Saturday, April 13, 2013

Drum Belly

The latest offering from The Abbey opened on Wednesday to great acclaim, so Dave and I thought we'd better see it and report.  We did so last night and the following review is our combined opinion.  As a title, Drum Belly doesn't give much away and indeed it's more than half way through the 90 minute run (no interval) that you find out the origin of the name.  Richard Dormer was commissioned to write this for the Abbey.  The play opens on a minimalist set - a poured concrete floor, bare walls with props moved on and off by the actors.  It's Brooklyn, 1969, and the characters are all involved in organised crime.  Liam Carney's garrulous Harvey Marr talks to a silent Gerard Byrne's Walter Sorrow for at least 10 minutes.  The brash tone of his talk is set against the silence of Sorrow's careful work (I don't want to spoil the surprise).  In fact, the juxtaposition of silent characters with incredibly loud and talkative ones is used more than once to great effect throughout the show.  At this stage, I had no idea where the play was going.  The following scene, and I promise I'm not doing a blow by blow here, changed everything.  It included a dance number, a jukebox and a man named Mary.  This brings me to a point: there are no women in this play.  It's true that had there been a female role, it would have been quite token (like the Sopranos or other popular dramas about organised crime) but I still felt it strange to be watching a play entirely without women.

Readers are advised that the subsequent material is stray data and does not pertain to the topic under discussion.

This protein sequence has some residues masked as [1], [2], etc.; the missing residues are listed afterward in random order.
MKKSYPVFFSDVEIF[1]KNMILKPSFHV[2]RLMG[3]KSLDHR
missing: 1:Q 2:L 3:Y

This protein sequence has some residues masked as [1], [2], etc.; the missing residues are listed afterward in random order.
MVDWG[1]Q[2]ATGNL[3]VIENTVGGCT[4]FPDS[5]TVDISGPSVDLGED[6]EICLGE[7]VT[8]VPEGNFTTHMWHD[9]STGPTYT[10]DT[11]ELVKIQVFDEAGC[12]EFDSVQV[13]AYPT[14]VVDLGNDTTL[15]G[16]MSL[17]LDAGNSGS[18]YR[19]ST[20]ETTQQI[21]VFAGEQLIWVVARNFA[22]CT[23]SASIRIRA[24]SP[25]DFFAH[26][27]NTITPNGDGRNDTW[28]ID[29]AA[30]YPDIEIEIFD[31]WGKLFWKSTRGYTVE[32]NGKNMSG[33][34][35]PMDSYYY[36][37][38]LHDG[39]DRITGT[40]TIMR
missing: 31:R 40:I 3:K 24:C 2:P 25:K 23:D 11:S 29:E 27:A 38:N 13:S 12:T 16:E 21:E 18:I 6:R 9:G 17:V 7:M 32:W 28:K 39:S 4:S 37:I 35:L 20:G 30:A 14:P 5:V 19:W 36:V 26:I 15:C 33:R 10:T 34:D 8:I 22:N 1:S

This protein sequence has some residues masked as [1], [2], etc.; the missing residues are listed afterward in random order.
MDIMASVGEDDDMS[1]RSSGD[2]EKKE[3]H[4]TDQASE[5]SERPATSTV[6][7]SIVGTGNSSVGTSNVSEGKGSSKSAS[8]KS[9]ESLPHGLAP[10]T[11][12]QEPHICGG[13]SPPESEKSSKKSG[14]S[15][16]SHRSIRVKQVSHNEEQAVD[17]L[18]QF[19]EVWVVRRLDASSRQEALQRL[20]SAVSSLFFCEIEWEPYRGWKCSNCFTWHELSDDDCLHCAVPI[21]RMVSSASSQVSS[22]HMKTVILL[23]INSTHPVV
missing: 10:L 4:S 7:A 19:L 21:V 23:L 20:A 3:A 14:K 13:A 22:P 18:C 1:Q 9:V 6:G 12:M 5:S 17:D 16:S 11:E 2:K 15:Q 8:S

All of the characters are brilliantly drawn and solidly acted.  Ciarán O'Brien again shines like the rising star he is but I also loved Ryan McPartland's nuanced performance along with Gerard Byrne's entirely silent turn.  The set echoed the drama in a curious way: at the start, everything is clean cut and tidy but as the drama unfolded and became more complex, the stage became messier, literally strewn with the detritus of previous scenes.  The neatfreak in me was bothered by this litter but it worked within the context.   Also, they score points for having rain on the stage - I love this in live theatre.  I think the decision to run without an interval is the right one - the spell would be broken by a pause and difficult to regain.  The use of music throughout was excellent and had the audience toe-tapping along.

Ultimately, it's a solid but not stellar production...and I felt very much a man's play.  Dave liked it more than I did but we were both thoroughly entertained and we talked about it for ages afterwards. Incidentally, the bar has themed cocktails - a nice touch.  Drum Belly runs until 11th May and tickets start at €13.


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